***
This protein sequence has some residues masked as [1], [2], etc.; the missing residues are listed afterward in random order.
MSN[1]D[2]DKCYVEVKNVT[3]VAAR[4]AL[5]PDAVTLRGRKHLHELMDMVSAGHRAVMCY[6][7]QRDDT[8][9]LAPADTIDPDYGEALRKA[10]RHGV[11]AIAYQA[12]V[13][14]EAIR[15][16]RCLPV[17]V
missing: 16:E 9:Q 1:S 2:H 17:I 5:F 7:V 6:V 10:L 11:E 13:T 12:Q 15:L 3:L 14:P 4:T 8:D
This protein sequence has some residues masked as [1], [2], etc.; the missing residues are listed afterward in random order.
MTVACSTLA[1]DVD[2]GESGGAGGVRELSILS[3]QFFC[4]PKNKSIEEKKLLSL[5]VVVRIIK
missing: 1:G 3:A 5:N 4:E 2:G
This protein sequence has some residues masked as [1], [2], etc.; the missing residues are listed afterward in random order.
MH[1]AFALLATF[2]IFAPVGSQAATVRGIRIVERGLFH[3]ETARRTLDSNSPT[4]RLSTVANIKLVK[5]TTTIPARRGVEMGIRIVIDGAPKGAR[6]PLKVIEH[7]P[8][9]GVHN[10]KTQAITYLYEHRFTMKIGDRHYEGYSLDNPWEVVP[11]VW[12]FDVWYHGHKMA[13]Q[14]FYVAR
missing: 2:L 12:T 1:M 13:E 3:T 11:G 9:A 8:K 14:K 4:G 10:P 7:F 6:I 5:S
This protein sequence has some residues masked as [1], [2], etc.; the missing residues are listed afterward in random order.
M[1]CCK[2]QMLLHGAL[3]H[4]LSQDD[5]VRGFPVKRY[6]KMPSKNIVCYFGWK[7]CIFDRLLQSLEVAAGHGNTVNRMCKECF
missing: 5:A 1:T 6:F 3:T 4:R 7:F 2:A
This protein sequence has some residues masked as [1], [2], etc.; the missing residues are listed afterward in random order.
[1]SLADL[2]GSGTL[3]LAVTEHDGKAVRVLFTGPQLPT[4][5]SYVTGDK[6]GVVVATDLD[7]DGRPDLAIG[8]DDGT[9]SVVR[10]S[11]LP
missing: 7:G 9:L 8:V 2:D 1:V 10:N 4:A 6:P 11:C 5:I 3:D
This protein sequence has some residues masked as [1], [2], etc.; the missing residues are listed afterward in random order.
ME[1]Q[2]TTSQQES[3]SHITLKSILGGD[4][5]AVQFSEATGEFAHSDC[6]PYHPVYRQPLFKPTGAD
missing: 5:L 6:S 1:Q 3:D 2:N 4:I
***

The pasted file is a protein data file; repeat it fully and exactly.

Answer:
This protein sequence has some residues masked as [1], [2], etc.; the missing residues are listed afterward in random order.
MSN[1]D[2]DKCYVEVKNVT[3]VAAR[4]AL[5]PDAVTLRGRKHLHELMDMVSAGHRAVMCY[6][7]QRDDT[8][9]LAPADTIDPDYGEALRKA[10]RHGV[11]AIAYQA[12]V[13][14]EAIR[15][16]RCLPV[17]V
missing: 16:E 9:Q 1:S 2:H 17:I 5:F 7:V 6:V 10:L 11:E 13:T 12:Q 15:L 3:L 14:P 4:T 8:D
This protein sequence has some residues masked as [1], [2], etc.; the missing residues are listed afterward in random order.
MTVACSTLA[1]DVD[2]GESGGAGGVRELSILS[3]QFFC[4]PKNKSIEEKKLLSL[5]VVVRIIK
missing: 1:G 3:A 5:N 4:E 2:G
This protein sequence has some residues masked as [1], [2], etc.; the missing residues are listed afterward in random order.
MH[1]AFALLATF[2]IFAPVGSQAATVRGIRIVERGLFH[3]ETARRTLDSNSPT[4]RLSTVANIKLVK[5]TTTIPARRGVEMGIRIVIDGAPKGAR[6]PLKVIEH[7]P[8][9]GVHN[10]KTQAITYLYEHRFTMKIGDRHYEGYSLDNPWEVVP[11]VW[12]FDVWYHGHKMA[13]Q[14]FYVAR
missing: 2:L 12:T 1:M 13:E 3:T 11:G 9:A 8:K 14:K 4:G 10:P 7:F 6:I 5:S
This protein sequence has some residues masked as [1], [2], etc.; the missing residues are listed afterward in random order.
M[1]CCK[2]QMLLHGAL[3]H[4]LSQDD[5]VRGFPVKRY[6]KMPSKNIVCYFGWK[7]CIFDRLLQSLEVAAGHGNTVNRMCKECF
missing: 5:A 1:T 6:F 3:T 4:R 7:F 2:A
This protein sequence has some residues masked as [1], [2], etc.; the missing residues are listed afterward in random order.
[1]SLADL[2]GSGTL[3]LAVTEHDGKAVRVLFTGPQLPT[4][5]SYVTGDK[6]GVVVATDLD[7]DGRPDLAIG[8]DDGT[9]SVVR[10]S[11]LP
missing: 7:G 9:L 8:V 2:D 1:V 10:N 4:A 6:P 11:C 5:I 3:D
This protein sequence has some residues masked as [1], [2], etc.; the missing residues are listed afterward in random order.
ME[1]Q[2]TTSQQES[3]SHITLKSILGGD[4][5]AVQFSEATGEFAHSDC[6]PYHPVYRQPLFKPTGAD
missing: 5:L 6:S 1:Q 3:D 2:N 4:I